decided: November 15, 1966.
WESTMORELAND HOSPITAL ASSOCIATION
WESTMORELAND CONSTRUCTION COMPANY, APPELLANT
Appeal from decree of Court of Common Pleas of Westmoreland County, No. 3423 in Equity, in case of Westmoreland Hospital Association v. Westmoreland Construction Company.
Edward B. Doran, for appellant.
B. Patrick Costello, with him Smith, Best, Williams, Costello & Snyder, for appellee.
Bell, C. J., Musmanno, Jones, Cohen, Eagen, O'Brien and Roberts, JJ. Opinion by Mr. Justice Musmanno. Mr. Justice Roberts concurs in the result.
[ 423 Pa. Page 257]
On March 16, 1964, the Westmoreland Construction Company, hereinafter called the contractor, entered into a contract with the Westmoreland Hospital Association to erect an additional wing to the Westmoreland Hospital. During the performance of the construction work, the contractor complained that it was encountering delays in its operation because effective liaison between the hospital staff, the architectural firm and the contractor, was lacking. The contractor endeavored to correct the averred fault but was unsuccessful in its efforts. Because of the trouble here referred to, the contractor incurred an alleged loss of $37,203.
On May 19, 1965, the construction job was completed and on January 17, 1966, the contractor accepted a check in the amount of $67,421.26 in final payment for the job.
On December 28, 1965, the contractor filed a notice of demand for arbitration with the American Arbitration Association of Pittsburgh, charging that, because of failure of cooperation on the part of the Westmoreland Hospital Association, it had incurred losses in the amount of $37,203. The Hospital Association then filed a complaint in equity in the Westmoreland County Court asking that the contractor be enjoined from seeking arbitration of the indicated dispute on the ground that arbitration was not an available form of relief. The court of common pleas did so enjoin the contractor, and the contractor has appealed.
This Court has no difficulty in finding that the dispute here involved between the parties could be the
[ 423 Pa. Page 258]
proper subject for arbitration, the agreement between them specifically declaring that "7. Arbitration. -- (a) It is mutually agreed that all disputes arising in connection with this contract shall be submitted to arbitration." (Emphasis supplied) Certainly, a dispute over expenditures and losses caused by delays in the execution of the contract would be a dispute "arising in connection with" the contract.
However, the arbitration clause is not applicable in this case for the reason that, by its very terms, it obviously was not meant to apply where the contract was completed and there could be no need for a speedy resolution of a dispute. A reading of the terms of arbitration make it clear that the purpose of providing for arbitration was to settle those differences, that, arising during the course of construction, might have unduly interrupted completion of the work. The agreement provided: "(b) The work under this contract shall not be stopped or delayed in any way during the arbitration proceedings except by written mutual consent of both parties to the contract, and such mutual consent shall stipulate whether extension of the time for completion of the contract will be authorized by such stoppage or delay. (c) Demand for arbitration in connection with any dispute shall be filed in writing with the Architect and with the other party to the contract. Any demand for arbitration shall be made within thirty days after the dispute has arisen if practicable, but, in any event, no demand for arbitration shall be made after the date of final payment except in the case of a dispute arising in connection with any guarantee provisions of the Contract Documents."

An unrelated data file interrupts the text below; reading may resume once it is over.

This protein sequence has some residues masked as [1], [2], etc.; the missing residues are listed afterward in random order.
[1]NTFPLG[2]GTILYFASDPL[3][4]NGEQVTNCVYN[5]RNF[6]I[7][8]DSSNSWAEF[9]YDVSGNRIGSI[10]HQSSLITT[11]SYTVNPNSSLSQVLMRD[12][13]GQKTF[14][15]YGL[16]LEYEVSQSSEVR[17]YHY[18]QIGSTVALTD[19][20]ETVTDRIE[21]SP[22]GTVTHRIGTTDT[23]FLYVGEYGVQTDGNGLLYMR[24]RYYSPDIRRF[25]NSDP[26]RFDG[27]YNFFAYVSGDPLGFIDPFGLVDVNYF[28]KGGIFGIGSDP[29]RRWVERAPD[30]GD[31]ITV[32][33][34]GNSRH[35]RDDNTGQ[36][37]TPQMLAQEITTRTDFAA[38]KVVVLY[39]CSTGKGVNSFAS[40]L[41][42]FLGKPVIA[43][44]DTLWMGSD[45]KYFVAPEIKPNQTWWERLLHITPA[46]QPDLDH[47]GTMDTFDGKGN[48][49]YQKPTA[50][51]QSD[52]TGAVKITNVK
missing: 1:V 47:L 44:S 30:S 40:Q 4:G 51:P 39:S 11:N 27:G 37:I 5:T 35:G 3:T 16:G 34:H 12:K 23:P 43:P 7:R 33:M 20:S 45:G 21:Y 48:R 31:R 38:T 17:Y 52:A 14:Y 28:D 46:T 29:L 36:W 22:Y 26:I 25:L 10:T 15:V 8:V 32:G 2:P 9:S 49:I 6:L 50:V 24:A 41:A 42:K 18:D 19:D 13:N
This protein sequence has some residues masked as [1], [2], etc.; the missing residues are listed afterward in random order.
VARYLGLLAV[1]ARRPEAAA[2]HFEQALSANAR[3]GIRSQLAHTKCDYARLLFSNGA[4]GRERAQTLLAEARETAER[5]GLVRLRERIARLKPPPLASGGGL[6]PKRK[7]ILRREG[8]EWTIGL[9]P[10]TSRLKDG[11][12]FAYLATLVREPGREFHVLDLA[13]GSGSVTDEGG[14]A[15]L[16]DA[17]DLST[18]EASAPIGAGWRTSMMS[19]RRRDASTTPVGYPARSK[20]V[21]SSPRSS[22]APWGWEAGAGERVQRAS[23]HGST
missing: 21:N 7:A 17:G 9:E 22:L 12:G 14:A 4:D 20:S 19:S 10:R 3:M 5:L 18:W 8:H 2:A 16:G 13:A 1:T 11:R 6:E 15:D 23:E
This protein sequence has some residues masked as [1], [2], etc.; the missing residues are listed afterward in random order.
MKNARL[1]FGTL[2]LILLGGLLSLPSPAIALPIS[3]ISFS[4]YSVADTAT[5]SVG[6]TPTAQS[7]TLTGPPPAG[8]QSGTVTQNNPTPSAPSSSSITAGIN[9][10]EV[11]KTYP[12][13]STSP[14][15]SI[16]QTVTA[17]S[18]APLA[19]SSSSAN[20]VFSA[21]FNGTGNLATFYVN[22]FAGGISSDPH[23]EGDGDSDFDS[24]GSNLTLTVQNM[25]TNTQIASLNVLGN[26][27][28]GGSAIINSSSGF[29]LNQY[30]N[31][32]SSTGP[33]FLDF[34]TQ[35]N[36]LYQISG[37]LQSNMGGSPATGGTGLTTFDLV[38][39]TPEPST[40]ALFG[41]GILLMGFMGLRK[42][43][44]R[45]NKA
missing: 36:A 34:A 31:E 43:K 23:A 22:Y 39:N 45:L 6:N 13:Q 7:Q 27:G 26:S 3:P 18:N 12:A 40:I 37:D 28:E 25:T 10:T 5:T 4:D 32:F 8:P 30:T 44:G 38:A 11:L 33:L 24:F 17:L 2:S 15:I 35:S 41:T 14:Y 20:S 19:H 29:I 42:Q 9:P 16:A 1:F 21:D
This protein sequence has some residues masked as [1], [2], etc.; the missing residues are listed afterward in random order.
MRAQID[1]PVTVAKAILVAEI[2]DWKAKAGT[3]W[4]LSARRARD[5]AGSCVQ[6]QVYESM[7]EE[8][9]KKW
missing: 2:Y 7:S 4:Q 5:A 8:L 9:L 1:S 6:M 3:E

As the case comes to us, the contract had already been completed by the contractor when it applied for arbitration. Thus, there was no need for arbitration; the regular channels of legal procedure were sufficient
[ 423 Pa. Page 259]
and proper for resolvement of any post-completion disputes. This is made even more evident by the fact that after making application for arbitration the contractor accepted "final payment" for the work performed.
To enlarge the arbitration provisions of this contract to include a dispute remaining after completion of the work involved would be violative of the rule that agreements to arbitrate must be strictly construed and cannot be enlarged by implication: McDevitt v. McDevitt, 365 Pa. 18.
Decree affirmed; each party to bear own costs.
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